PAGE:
… on the reason behind Liberian Government’s rush to print L$48 billion banknotes
Former leaders of the Press Union of Liberia (PUL) are drawing the attention of the United States to what they describe as “an alarming state of bad governance or misrule in Liberia under President George M. Weah”. They are urging the Biden administration to institute actions in Liberia in order to protect democracy and promote good governance in the West African country.
The former PUL executives, including Isaac D.E. Bantu, Emmanuel D. Abalo, and Gabriel I.H. Williams, sent a letter dated April 22, 2021, addressed to U.S. Secretary of State Antony J. Blinken, calling for stronger U.S. engagement with Liberia to prevent economic collapse and unrest. The letter to Secretary of State Blinken was copied to House Speaker Nancy Pelosi, Senate Majority Leader Chuck Schumer, Ranking House Member Chris Smith, among others.
According to a press statement issued in the United States, the former PUL leaders said since taking office in 2018, President Weah’s government has been engaged in widespread corruption and serious inefficiency in the management of the Liberian economy. For example, they cited audit findings and other reports which generated controversies around the L$4 billion new banknotes printed by the government for which there has been no accountability, as well as US$25 million for a mop-up exercise. The former Press Union leaders pointed out that the US$25 million that was intended to mop-up excess Liberian dollars on the market could not be accounted for, according to a General Auditing Commission (GAC) audit report.
“It is in view of the Weah government’s failure to be transparent and forthright in handling the financial affairs of the country that we are alarmed by reports that the National Legislature of Liberia recently issued a joint resolution giving approval for the printing of L$48 billion banknotes,” the former PUL executives said in their letter to the U.S. government. The letter also states that Liberian lawmakers gave approval to print the new banknotes despite public outcry against said action, for which the lawmakers have been accused of receiving bribes.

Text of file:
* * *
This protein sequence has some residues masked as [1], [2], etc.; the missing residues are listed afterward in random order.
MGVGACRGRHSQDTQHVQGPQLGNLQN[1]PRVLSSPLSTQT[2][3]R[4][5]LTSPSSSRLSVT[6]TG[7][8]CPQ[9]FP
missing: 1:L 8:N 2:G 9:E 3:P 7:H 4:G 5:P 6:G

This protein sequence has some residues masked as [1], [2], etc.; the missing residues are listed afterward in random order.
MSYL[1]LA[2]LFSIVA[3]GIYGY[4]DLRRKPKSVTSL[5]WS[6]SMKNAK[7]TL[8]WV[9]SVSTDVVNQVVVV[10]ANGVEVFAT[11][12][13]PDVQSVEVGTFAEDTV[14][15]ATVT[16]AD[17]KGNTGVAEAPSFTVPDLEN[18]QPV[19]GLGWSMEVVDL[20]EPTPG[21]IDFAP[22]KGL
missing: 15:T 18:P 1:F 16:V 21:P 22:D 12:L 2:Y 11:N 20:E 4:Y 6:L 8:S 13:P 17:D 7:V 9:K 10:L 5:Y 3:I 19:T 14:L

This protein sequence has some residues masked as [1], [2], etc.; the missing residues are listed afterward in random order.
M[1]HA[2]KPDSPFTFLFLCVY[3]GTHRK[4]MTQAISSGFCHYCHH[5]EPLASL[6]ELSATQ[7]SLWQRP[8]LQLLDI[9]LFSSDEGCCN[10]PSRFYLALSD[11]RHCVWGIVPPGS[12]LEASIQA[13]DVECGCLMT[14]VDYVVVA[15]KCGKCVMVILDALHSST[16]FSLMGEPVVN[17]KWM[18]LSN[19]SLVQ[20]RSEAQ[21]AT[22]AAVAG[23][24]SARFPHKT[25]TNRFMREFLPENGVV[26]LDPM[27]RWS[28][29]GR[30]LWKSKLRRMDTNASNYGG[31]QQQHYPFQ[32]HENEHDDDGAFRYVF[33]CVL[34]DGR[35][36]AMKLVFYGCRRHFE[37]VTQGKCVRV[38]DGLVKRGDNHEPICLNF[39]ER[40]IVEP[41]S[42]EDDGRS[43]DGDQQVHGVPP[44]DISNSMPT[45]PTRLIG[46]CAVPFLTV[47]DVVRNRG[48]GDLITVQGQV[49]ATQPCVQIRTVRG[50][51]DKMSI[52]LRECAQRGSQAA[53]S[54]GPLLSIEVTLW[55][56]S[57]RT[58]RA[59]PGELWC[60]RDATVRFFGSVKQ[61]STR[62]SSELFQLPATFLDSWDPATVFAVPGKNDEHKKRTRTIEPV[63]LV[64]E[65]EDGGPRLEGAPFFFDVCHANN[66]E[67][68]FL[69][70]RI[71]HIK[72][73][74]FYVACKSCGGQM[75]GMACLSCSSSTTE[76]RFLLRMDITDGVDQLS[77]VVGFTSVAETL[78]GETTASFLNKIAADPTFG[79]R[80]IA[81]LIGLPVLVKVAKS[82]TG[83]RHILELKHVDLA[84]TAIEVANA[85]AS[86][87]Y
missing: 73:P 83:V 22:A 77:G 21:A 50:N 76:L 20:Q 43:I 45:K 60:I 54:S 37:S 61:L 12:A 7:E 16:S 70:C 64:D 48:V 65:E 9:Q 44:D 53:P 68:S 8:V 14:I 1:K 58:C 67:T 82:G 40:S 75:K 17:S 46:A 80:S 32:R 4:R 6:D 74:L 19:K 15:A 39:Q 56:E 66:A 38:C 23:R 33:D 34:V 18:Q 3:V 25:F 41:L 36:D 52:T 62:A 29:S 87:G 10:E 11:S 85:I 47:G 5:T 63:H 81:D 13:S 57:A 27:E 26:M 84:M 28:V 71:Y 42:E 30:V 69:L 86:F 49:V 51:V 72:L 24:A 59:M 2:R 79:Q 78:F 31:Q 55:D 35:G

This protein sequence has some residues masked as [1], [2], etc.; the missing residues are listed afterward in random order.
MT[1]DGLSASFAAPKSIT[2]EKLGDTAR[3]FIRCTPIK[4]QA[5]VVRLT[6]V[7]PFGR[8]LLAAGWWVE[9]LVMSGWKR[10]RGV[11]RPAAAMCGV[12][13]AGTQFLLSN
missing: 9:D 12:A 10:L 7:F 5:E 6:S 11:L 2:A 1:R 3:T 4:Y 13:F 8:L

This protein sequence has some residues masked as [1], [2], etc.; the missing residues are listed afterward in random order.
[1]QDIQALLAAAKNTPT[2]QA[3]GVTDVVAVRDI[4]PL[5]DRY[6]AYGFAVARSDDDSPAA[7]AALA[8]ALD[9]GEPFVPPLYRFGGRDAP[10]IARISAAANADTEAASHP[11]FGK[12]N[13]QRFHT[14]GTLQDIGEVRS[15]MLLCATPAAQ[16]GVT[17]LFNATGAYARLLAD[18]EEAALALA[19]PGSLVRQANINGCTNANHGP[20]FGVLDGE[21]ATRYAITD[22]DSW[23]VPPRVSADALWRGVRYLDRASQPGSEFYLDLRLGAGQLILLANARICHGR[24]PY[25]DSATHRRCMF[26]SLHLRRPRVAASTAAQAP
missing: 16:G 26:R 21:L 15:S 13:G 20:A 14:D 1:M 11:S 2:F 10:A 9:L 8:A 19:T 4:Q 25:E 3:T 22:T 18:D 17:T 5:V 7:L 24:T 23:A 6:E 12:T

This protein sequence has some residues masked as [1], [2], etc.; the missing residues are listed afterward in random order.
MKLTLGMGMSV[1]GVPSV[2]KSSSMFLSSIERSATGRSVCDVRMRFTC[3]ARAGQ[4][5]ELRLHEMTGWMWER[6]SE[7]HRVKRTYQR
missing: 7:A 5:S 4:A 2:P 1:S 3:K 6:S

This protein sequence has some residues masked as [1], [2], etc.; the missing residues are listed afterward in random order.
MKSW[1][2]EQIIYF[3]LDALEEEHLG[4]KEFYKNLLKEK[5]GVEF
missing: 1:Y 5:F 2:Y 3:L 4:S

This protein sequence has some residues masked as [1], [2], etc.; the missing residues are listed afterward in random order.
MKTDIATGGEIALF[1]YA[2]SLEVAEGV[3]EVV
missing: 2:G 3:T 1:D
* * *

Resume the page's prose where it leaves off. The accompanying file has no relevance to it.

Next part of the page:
“We are also concerned by reports that the government is proceeding with the printing of the L$48 billion banknotes in order to use said money to fund President Weah’s re-election campaign in 2023,” the former PUL leaders revealed. “Given the experience of the December 2020 Senatorial election when officials of the government and the ruling party doled out newly printed banknotes while the economy was saturated with mutilated banknotes, we have reasons to be seriously concerned that the interest of the country will be subordinated to the political interest of President Weah and his ruling party,” they added.
The former PUL leaders noted in their letter that years of financial mismanagement and misrule have trapped Liberia in a chronic cycle of economic dependency and international aid, while most Liberians endure extreme poverty due to rampant corruption and poor governance, which are factors for instability.